"The theme of a mother with her child always appeals to me because I recognize certain emotions in it. I also love triptychs. They have something very sculptural and abstract. Moreover the contrast between the panel with the figures, which depicts a story, and the one with the graphical, almost contemporary-looking letters affects me. These small but beautiful Maria Lactans can be seen in the gallery of my brother Klaas, who specializes in sixteenth- and seventeenth-century masters. "

5. Gerald Watelet – interior architect
As an interior architect Gerald Watelet loves ecclestism. “At home, but also in my work I mingle all different time periods, cultures and styles through each other. Nothing stops me or makes me afraid. In this sense I’m the complete opposite of for example Victor Horta, who considered the exterior and interior as one stylistic whole. To me architecture and interior architecture are two completely different worlds. While architects work more strictly, we as an interior architect bring more joy and sensuality in the home. Thanks to its rich offer the Sablon always inspires me for my interiors, in which all objects interact with each other.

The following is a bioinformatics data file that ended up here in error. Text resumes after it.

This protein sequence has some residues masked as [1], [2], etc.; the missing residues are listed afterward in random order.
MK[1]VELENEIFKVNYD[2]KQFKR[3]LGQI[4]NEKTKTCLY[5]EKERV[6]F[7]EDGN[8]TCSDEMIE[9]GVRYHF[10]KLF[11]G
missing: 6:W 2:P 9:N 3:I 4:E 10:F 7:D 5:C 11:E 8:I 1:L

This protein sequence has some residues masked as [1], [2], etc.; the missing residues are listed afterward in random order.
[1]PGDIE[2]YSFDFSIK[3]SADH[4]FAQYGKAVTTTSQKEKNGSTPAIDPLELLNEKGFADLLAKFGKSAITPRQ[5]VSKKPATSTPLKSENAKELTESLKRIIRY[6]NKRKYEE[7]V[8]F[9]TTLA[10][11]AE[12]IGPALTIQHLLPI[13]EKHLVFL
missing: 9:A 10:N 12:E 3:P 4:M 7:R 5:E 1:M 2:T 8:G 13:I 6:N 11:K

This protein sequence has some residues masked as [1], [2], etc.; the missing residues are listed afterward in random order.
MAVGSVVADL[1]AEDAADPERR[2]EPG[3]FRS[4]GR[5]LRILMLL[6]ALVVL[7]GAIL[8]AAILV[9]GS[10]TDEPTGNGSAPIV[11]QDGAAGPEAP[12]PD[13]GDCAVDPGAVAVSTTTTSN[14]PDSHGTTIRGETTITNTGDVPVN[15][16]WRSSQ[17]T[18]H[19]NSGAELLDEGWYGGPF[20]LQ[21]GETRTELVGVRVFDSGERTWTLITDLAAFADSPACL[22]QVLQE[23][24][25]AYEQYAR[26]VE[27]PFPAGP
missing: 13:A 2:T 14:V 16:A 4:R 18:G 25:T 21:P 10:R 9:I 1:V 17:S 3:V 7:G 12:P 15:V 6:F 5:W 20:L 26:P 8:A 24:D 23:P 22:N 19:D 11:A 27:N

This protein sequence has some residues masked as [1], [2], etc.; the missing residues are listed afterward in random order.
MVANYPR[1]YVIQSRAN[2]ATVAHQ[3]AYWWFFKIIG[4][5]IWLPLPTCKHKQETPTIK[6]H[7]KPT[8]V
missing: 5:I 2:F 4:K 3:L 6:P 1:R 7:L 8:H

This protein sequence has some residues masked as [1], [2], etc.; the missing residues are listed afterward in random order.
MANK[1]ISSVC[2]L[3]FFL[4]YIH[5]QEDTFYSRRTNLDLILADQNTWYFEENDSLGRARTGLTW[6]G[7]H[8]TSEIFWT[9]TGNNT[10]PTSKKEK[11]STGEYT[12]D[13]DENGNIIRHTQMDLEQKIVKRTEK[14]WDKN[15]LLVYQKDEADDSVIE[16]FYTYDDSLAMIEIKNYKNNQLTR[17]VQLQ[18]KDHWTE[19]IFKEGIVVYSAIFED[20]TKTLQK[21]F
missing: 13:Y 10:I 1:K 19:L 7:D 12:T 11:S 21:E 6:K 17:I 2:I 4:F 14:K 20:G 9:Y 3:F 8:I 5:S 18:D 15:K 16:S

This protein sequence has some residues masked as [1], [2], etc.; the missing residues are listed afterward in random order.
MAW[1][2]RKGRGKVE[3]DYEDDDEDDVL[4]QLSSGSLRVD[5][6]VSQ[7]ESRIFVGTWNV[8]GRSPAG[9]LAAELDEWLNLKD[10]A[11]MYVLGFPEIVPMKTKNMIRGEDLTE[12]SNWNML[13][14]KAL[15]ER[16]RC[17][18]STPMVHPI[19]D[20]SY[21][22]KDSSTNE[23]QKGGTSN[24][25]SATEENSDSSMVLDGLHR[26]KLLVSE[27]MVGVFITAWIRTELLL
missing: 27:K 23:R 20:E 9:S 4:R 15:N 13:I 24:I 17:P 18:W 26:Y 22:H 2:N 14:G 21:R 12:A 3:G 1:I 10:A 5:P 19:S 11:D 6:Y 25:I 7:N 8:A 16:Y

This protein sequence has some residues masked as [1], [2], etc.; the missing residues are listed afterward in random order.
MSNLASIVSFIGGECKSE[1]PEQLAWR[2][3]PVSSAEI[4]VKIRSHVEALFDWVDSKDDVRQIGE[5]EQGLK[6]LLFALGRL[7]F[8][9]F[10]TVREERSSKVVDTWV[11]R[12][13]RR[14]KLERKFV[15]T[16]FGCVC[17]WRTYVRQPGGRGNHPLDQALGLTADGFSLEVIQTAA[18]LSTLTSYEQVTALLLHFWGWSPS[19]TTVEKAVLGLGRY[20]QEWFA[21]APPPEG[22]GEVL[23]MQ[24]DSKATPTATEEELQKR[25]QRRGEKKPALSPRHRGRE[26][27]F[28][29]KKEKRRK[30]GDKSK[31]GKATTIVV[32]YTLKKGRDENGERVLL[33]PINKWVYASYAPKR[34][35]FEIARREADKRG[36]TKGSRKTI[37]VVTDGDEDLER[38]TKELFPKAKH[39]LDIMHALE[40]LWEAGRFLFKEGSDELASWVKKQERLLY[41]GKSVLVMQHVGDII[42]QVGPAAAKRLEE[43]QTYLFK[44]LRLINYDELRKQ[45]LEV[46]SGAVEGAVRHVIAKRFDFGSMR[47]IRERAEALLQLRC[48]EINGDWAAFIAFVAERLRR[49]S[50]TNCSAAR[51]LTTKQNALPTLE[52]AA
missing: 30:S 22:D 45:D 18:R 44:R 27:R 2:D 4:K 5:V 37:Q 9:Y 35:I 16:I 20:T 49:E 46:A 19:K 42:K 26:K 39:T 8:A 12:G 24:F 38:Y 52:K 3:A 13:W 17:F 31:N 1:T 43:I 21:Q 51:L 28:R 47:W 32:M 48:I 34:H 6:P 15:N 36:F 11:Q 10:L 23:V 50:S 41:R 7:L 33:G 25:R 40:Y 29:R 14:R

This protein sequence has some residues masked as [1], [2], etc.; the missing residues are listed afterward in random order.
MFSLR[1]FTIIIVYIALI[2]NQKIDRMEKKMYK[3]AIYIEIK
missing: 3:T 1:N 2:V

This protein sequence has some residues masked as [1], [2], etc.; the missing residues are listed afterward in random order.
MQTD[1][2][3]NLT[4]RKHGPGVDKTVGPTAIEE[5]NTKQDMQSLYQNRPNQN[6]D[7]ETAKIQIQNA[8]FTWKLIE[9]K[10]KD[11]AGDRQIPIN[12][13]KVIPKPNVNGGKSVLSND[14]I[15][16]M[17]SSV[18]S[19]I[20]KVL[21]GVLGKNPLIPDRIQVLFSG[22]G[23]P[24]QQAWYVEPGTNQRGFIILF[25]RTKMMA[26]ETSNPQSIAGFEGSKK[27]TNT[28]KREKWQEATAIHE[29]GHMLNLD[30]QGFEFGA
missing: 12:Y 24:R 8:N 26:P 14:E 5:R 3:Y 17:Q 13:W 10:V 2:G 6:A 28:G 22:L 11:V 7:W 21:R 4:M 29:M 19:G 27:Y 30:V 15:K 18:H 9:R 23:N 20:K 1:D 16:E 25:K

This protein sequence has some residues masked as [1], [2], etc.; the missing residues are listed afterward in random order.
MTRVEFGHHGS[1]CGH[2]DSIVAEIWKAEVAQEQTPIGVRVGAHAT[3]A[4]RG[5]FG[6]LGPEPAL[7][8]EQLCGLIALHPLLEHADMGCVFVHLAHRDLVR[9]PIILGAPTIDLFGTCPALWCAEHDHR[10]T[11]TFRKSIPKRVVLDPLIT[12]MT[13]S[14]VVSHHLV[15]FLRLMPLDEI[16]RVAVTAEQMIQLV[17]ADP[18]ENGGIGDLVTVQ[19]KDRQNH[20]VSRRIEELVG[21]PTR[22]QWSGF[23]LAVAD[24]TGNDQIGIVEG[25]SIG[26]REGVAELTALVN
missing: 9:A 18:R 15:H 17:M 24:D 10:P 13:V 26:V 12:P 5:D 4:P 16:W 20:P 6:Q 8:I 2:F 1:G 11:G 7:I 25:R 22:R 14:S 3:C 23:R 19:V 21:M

Sculpture, Robert De Winne, plaster, circa 1950 at Patrick & Ondine Mestdagh
“I love this piece for its raw side in its form, the softness of the material plaster and the warmth of the hues of its patina. You want to look at the work, and at some points even touch it. It’s really important to feel pleasure touching objects.”

Headdress Rikhbaktsa-tribe Brazil at Kerner-Finkelstein Gallery
“I like the decorative aspect of this work, which was worn during ceremonies but also in daily life. The feathers and their colours evoke joy, sensuality and a certain sense of musicality which immediately evokes the Brazilian atmosphere. You immediately want to touch the softness.”

Roman torso, marble, first century before Christ at Grusenmeyer-Woliner